Parking aids and wearable heart monitors among the start-ups in new accelerator
(A WEEK IN IoT) – All too often we, and the wider media, become a little obsessed with the activities of the corporate giants. I’m just as guilt as anyone, says Jeremy Cowan, and I can tell you I’ve given myself a stern talking to.
I should know better. Often, the most exciting technology emerges from start-ups – sometimes it’s just two bods in a garage. So, here’s a shout out to the people behind Data Pitch, which this week introduced some more successful start-ups at a celebratory reception held on London’s Google Campus.
The €7.1 million, three-year Data Pitch programme is now in its final year and has been funded by the European Commission to build a stronger data economy in Europe. It sets a series of challenges, which agile start-ups seek to solve by working with data. To enable this, high-profile data providers from business and the public sector help devise the challenges and give the start-ups access to their data in order to unlock its value.
This year the 29 new start-ups include a company that uses biosignals and machine learning to detect and monitor cardiac conditions and sleep disorders via a wearable patch; a firm using data to inform energy strategy; an online platform to measure and manage sustainable farming practices; a telematics company helping businesses to increase fleet efficiency and integrate electric vehicles into their operations; and a start-up that helps optimise performance in renewable energy generation.
This new cohort brings the total number of Data Pitch companies to 47. They each receive up to €100,000 in equity-free funding, expert mentoring, investment opportunities, and access to data from established businesses and the public sector. This new group of Data Pitch start-ups will join the next accelerator programme which runs from April to September 2019.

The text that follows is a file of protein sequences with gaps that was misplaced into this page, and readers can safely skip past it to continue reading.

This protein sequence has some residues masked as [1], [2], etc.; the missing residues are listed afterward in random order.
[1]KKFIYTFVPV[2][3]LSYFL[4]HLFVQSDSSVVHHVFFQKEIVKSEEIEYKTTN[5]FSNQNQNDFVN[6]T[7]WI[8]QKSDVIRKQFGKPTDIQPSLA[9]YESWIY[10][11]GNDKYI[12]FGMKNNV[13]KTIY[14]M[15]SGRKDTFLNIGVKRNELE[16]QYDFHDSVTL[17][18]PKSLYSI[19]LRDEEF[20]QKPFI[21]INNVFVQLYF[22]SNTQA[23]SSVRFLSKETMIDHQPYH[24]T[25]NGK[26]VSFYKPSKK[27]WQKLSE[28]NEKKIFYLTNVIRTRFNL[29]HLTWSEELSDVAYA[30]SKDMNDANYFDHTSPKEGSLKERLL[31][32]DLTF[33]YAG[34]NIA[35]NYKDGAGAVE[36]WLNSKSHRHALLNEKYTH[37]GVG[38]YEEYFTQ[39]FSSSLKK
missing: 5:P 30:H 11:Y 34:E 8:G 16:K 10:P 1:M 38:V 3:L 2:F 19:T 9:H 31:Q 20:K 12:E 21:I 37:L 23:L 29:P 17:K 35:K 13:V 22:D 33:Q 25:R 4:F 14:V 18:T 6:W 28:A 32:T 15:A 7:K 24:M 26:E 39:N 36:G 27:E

Among the high profile data providers taking part in the programme are the UK’s national weather service, the Met Office, multinational technology giant Konica Minolta, and global packaging provider Greiner. Others include Netherlands-based telecoms company Altice, the University of Dundee’s GROW Observatory, Portuguese healthcare company Jose de Mello Saude, pan-European travel community MASAI and a global financial services provider.
In addition to the specific tasks set by the Data Providers, there are seven sector challenges which cover areas such as automotive, smart transport, energy, finance, pharmaceuticals, telecoms, and privacy & consent.
Professor Elena Simperl of the University of Southampton and Data Pitch project director says: “Our first group of 18 start-ups, which graduated in July 2018, has so far generated over €6 million of value in sales, investments and efficiencies, and is already beginning to create powerful new data-enabled business models. Their success demonstrates that we are creating an innovation ecosystem for Europe, where larger, more established organisations work closely with agile start-ups to innovate and learn from each other, using data as an enabler to solve problems, helping industry save time and money with new products and services from some of Europe’s brightest companies.
“Data Pitch has shown that setting up a trusted environment which encourages experimentation as a way to manage risks appeals to organisations across the private and the public sectors. It also helps inform future innovation programmes and the policies that underpin them by providing data and case studies that show clearly where the bottlenecks are, what resources are needed and what toolkits and affordances could help create efficiencies and reduce costs.”
“We wanted to explore how collaborative working can enable the development of ideas and solutions that would previously have been impossible, and as we move into our final year it is also important that we learn lessons from the process, build them back into the programme, and share our insights about how to create the best conditions for data innovation across Europe,” says Simperl.
The event also featured a panel discussion on lessons learned so far, the benefits of the Data Pitch model and the barriers it has encountered. The panel was made up of representatives from academia, industry, and government, who discussed innovations and policies around the use of shared data.